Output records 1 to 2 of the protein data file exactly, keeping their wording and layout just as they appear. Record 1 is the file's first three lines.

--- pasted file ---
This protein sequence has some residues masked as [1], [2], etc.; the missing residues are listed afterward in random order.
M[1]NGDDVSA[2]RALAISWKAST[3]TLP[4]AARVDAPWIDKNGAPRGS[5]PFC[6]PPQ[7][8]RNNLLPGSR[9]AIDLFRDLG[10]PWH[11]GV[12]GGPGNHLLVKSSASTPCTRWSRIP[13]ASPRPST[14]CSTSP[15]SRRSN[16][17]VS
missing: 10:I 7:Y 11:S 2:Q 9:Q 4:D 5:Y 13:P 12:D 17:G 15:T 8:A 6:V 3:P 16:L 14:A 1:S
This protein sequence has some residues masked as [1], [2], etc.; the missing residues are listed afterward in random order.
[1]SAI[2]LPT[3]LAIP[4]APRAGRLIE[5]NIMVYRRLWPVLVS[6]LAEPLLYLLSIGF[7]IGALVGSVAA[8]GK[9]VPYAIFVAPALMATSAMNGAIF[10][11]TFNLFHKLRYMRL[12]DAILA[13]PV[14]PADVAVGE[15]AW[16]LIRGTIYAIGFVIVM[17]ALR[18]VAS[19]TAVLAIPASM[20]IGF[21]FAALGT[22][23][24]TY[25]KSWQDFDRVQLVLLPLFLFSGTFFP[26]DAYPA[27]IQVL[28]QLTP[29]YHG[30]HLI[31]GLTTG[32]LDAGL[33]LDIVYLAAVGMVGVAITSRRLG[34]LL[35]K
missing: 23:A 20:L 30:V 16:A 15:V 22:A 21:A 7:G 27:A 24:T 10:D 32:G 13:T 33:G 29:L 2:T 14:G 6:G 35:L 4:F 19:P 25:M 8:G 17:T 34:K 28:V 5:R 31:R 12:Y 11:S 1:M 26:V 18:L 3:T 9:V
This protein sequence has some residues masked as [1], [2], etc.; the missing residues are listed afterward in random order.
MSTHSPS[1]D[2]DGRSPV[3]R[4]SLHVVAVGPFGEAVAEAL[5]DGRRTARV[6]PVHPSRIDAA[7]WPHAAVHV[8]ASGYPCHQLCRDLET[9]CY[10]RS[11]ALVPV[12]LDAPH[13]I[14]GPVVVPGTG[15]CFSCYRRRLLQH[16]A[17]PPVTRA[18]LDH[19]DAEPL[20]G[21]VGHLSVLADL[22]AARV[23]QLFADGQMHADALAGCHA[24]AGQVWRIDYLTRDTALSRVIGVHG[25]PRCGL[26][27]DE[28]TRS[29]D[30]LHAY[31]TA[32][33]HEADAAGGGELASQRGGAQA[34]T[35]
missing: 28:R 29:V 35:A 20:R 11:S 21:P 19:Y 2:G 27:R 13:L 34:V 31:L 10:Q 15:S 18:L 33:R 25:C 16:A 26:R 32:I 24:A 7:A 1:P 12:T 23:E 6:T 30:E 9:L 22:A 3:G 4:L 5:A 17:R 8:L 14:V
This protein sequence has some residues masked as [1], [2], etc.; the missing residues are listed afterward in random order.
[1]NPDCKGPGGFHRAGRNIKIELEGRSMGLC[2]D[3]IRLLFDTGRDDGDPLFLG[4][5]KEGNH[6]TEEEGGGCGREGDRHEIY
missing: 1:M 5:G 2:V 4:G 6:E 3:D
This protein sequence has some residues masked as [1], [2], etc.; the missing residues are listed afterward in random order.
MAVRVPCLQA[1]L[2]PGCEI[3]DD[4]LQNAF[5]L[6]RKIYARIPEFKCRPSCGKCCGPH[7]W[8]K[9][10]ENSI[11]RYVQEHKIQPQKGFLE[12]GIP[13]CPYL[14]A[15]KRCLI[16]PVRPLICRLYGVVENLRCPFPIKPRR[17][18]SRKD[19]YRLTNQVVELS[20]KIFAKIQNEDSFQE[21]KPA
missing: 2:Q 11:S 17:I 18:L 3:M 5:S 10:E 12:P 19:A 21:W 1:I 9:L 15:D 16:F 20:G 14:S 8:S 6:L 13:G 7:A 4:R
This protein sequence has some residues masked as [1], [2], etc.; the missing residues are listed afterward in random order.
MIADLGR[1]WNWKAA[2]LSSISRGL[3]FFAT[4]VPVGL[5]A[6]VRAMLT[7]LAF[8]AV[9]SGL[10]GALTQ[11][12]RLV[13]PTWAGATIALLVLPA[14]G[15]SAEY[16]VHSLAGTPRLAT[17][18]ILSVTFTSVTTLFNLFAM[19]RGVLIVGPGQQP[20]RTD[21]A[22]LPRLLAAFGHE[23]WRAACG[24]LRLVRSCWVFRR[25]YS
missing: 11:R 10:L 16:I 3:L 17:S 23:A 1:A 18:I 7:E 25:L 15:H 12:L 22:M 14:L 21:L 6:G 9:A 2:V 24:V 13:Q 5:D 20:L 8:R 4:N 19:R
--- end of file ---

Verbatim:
This protein sequence has some residues masked as [1], [2], etc.; the missing residues are listed afterward in random order.
M[1]NGDDVSA[2]RALAISWKAST[3]TLP[4]AARVDAPWIDKNGAPRGS[5]PFC[6]PPQ[7][8]RNNLLPGSR[9]AIDLFRDLG[10]PWH[11]GV[12]GGPGNHLLVKSSASTPCTRWSRIP[13]ASPRPST[14]CSTSP[15]SRRSN[16][17]VS
missing: 10:I 7:Y 11:S 2:Q 9:Q 4:D 5:Y 13:P 12:D 17:G 15:T 8:A 6:V 3:P 16:L 14:A 1:S
This protein sequence has some residues masked as [1], [2], etc.; the missing residues are listed afterward in random order.
[1]SAI[2]LPT[3]LAIP[4]APRAGRLIE[5]NIMVYRRLWPVLVS[6]LAEPLLYLLSIGF[7]IGALVGSVAA[8]GK[9]VPYAIFVAPALMATSAMNGAIF[10][11]TFNLFHKLRYMRL[12]DAILA[13]PV[14]PADVAVGE[15]AW[16]LIRGTIYAIGFVIVM[17]ALR[18]VAS[19]TAVLAIPASM[20]IGF[21]FAALGT[22][23][24]TY[25]KSWQDFDRVQLVLLPLFLFSGTFFP[26]DAYPA[27]IQVL[28]QLTP[29]YHG[30]HLI[31]GLTTG[32]LDAGL[33]LDIVYLAAVGMVGVAITSRRLG[34]LL[35]K
missing: 23:A 20:L 30:V 16:A 15:V 22:A 21:A 7:G 27:A 24:T 10:D 32:G 13:T 33:G 29:L 2:T 14:G 6:G 35:L 4:F 19:P 25:M 8:G 17:T 34:K 28:V 5:R 31:R 12:Y 11:S 1:M 26:V 18:L 3:T 9:V